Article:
- 1 MillStrap
- 2 Costs
- 3 Usage
- 4 Extruder
- 5 Traditional or CNC-Ready
- 6 Really Big Mills
- 7 Small benchtop CNC Mills
- 8 Really small mill
A MillStrap is a commercial or hobby milling machine used as a RepStrap. In other words, you fasten the extruder onto the spindle. A RepRap is basically a 3 axis positioning system, electronics, and an extruder. If you cannot find a set of Mendel parts, then you can buy a new or used Milling machine instead. Then you can either (indirectly) mill out all the parts of some RepStrap capable of printing plastic Mendel parts, or (directly) use the mill with EMCRepRap to print plastic Mendel parts.
(You bolt an extruder to a MillStrap to make plastic Mendel parts. Going the other direction, some people use a Milling and Drilling Head to bolt a rotary tool to a RepRap to make a very light-duty CNC mill).
You can purchase a milling machine, and use it with as a RepStrap. In this case, your cost is the cost of the milling machine, extruder, and electronics.
You can buy a used benchtop milling machines, use it to make a set of RepRap parts, and transfer the electronics, extruder, and motors to the new RepRap, and sell the used benchtop milling machine. In this case, your final cost is the shipping cost for the milling machine, plus the cost of the RepRap.
Note that once you have a working CNC mill, you can make many parts of the RepRap Extruder by cutting them out of plastic with the milling spindle.
A simple modification to a QU-BD extruder will allow it to be held by a CNC mill.
This solidworks model can be held by a drill chuck or 5/16 collet. The 5/16inch tube is directly overtop of the hot tip so rotation in the vertical axis of the extruder wont cause the hot tip to move. File:SolidWorks QU-BD Extruder Modification.zip
Note: I need to clean this up. --Sebastien Bailard 07:58, 22 February 2010 (UTC)
Traditional or CNC-Ready
For RepRapping, we need to mount stepper motors onto the x, y, and z axis of the benchtop mill. When researching a mill to buy, search for:
- model-name and CNC-ready
- model-name and CNC conversion
- model-name and CNC kit
Really Big Mills
- Really Big Mills (RBM) are ~7 feet tall, and made of steel. e.g. the American-made Bridgeport and its clones. Bridgeports weigh 1950 lb (885 kg) and you'll need to pay a team of two or three riggers to move it. Rigger: An advanced-class human who weighs ~200-500 pounds and knows how to move big heavy stuff without pulverizing himself or others. Non-Riggers must roll to save from "Crushed by heavy thing" (4d6 HP damage) with a -2 penalty when they attack an RBM without a Rigger in their party.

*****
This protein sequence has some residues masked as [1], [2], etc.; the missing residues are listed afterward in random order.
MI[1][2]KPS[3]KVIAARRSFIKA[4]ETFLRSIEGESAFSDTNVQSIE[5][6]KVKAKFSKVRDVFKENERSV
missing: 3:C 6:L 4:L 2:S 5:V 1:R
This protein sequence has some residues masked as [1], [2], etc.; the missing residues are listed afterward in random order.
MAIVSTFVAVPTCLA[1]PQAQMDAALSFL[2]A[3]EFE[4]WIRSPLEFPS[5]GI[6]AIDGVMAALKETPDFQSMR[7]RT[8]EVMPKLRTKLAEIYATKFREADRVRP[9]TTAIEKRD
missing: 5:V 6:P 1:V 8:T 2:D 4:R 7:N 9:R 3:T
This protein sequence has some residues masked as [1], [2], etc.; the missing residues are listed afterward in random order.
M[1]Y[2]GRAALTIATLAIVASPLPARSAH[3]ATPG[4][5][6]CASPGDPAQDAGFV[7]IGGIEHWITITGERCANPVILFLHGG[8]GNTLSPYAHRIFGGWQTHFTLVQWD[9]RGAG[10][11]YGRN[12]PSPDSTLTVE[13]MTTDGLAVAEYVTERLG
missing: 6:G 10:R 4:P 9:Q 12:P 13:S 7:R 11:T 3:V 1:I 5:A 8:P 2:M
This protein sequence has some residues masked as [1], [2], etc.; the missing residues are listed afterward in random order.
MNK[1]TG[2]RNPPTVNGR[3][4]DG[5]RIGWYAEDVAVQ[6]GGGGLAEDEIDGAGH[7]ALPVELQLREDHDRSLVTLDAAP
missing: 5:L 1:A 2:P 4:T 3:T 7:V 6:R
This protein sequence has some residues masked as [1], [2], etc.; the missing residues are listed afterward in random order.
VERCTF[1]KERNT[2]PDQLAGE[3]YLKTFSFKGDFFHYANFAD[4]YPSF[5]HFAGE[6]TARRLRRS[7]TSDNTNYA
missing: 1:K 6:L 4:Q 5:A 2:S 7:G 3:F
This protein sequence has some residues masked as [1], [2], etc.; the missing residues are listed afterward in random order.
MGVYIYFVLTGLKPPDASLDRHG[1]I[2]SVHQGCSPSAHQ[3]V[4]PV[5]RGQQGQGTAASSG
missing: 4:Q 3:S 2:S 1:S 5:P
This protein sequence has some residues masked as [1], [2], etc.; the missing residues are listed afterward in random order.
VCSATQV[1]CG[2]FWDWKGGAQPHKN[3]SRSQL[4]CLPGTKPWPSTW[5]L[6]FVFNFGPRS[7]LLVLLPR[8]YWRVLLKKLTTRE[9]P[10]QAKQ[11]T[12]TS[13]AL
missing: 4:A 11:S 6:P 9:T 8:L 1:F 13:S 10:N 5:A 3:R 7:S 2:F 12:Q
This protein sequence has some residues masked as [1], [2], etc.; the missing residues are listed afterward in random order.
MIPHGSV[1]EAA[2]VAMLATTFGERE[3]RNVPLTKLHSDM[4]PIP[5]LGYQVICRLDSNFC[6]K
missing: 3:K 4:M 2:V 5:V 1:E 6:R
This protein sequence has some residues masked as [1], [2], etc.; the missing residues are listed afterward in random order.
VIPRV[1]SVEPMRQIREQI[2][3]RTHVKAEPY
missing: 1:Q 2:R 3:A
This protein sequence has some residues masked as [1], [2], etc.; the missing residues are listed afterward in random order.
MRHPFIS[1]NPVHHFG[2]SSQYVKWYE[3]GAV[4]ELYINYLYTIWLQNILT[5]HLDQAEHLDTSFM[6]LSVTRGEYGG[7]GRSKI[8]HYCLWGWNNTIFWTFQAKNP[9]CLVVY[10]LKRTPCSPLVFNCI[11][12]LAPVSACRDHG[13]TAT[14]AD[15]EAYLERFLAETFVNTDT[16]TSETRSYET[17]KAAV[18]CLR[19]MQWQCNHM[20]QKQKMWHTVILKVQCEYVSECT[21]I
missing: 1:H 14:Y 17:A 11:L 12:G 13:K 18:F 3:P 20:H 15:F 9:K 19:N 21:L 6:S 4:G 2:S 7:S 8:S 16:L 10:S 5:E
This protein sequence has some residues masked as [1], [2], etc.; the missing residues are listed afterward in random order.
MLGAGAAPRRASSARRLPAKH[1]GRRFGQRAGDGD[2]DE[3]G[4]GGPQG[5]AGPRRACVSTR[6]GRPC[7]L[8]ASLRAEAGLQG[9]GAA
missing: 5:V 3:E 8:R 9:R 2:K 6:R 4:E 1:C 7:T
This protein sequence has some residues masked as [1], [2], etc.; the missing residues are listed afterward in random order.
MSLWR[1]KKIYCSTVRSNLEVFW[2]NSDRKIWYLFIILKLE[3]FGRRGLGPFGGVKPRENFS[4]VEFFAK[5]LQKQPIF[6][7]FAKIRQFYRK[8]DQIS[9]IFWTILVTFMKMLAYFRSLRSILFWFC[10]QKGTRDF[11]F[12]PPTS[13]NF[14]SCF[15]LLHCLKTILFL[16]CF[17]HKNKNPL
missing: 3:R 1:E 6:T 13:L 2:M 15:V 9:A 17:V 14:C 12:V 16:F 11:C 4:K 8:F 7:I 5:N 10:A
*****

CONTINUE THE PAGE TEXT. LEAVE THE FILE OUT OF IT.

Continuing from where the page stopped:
- The RepRap electronics may be too low power to move the servos/steppers of a Bridgeport mill. If you have a Bridgeport, dear reader, just knock together a RepStrap. It's a weekend project.
Common conversions include:
- Harbor Freight Mini Mill
These are big machines. It will be fun and useful to design the electronic to drive them.
Small benchtop CNC Mills
See Taig Mill.
As a RepStrap, "more than adequate for building Mendel parts".
See Sherline Mill.
Clisby brand mills were somewhat popular modelmaking mills. They were inexpensive, and very small, and you may be able to source a used one and convert them to stepper motor operation. The Australian manufacturer may be out of business, while the American fork, Sherline, is still going strong.
There are several Unimat models. Unimat 1 This is a children's toy, made from plastic. Unimat 1 was originally designed and released by Emco Maier, an Austrian industrial machine tool company. It is a modular miniature scale machining system, with plastic head- and tailstocks, and (low voltage DC) motor mounts, that can be reconfigured around aluminium extrusions that constitute beds and colums. While it can be considered a child's machine, in the right hands it can produce fine miniature machine work in materials lighter than steel. Unimat 3 was a small-scale, but professional-grade, machining system. It was built around a small lathe with a cast iron bed with ground slides, 46mm centre height, 200mm between centres. It also had provision to fit a milling head to a post that bolts to overhang the bed, and a wide range of accessories. Out of production since 1990, there has been a version called Unimat 4 produced in Taiwan, CNC variations as well.